Leslie McGuire is excited about her new job as director of U.S. Programs for AmeriCares. Her mission is to greatly increase the number of partnerships donating medical resources and supplies to those in poverty and uninsured in this country.
For an example, Ms. McGuire turns to Boehringer Ingleheim for assistance. “We can see our program in action right in Danbury,” she said. “Here you will find one of our free clinics on West Street. It is being backed financially by Boehringer Ingleheim and staffed by many qualified volunteers.”
It is just one of many AmeriCares clinics.
According to Ms. McGuire, “The United States presently has more than 400 free clinics for people in need, but that is nowhere near enough. Although the number of clinics tripled over the past two years, we still have to do better. Funding is our major source of income, but we also need donations of resources and volunteer help as well.”
Speaking to Ms. McGuire, you immediately notice the passion in her voice and the dedication to her cause. “When you work in a job where you are helping people who would not often get help, you are energized,” she said. “You want to go to work”
Moving here 10 years ago, Leslie McGuire was commuting to Columbia University where she was working as deputy director of a national teen screening program for mental health issues.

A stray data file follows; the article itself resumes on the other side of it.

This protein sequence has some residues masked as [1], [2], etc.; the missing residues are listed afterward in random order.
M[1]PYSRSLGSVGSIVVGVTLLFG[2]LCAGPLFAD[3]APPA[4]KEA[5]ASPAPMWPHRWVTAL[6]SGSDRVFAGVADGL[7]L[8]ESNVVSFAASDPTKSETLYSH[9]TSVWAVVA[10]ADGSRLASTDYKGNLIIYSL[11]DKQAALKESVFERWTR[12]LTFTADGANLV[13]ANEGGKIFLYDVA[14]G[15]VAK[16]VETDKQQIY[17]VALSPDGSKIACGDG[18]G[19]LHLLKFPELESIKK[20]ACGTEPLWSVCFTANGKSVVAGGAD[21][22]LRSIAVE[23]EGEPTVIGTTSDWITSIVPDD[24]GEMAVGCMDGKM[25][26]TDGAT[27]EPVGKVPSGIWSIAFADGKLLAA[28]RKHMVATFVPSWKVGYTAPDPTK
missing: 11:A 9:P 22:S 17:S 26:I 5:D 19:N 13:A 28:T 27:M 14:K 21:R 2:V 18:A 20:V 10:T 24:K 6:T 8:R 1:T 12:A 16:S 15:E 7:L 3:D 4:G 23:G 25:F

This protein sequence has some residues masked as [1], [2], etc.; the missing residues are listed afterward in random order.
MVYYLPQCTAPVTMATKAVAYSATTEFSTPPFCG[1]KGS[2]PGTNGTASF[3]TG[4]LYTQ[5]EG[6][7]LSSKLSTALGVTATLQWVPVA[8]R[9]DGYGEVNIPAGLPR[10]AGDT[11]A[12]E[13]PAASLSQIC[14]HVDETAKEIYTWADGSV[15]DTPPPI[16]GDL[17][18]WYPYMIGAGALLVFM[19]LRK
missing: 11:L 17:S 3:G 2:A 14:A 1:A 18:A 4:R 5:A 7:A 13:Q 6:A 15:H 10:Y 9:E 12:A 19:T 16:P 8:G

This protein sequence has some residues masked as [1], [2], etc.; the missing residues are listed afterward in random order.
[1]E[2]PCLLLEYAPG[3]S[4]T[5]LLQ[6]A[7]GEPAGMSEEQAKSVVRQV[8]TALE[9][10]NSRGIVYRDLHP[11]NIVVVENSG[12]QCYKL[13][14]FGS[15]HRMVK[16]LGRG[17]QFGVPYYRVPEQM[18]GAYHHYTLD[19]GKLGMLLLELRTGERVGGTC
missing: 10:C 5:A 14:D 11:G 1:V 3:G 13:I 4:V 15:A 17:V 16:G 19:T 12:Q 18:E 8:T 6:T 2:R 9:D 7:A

“My husband and I settled in Ridgefield after a lengthy search of towns in Westchester and Fairfield Counties. We were living in a studio apartment in New York City and wanted a special town in which to raise our children. We wanted a town that was not too big or too small and one that had a great education system and lots of activities for children. Ridgefield fit all of the criteria.”
Ms. McGuire’s first true service learning experience came when she was still a school girl. She had to do an internship at a residential center for children with mental health problems.
“After that internship, I knew my destiny was to help improve people’s lives through whatever efforts I could bring.”
“When I talk to teenagers, especially those in privileged communities, I talk about my early experience,” she said. “I also talk about not thinking the world is all about yourself, but rather about working and learning from people who are different and in need. I tell them not to just donate money, but to give of themselves through service.”
Ms. McGuire has her mission set out for her, but with her track record, who knows what else she may be able to accomplish. With a degree from Lafayette University and a master of science degree in social work from the University of Michigan, she never really worked as a social worker. Her work has always been more on the leadership level.
Adam Zayan, a vice president of AmeriCare’s Global Program summed it up, “We have a very ambitious plan to expand our aid deliveries to the underserved and Leslie McGuire has the knowledge and energy to do it.”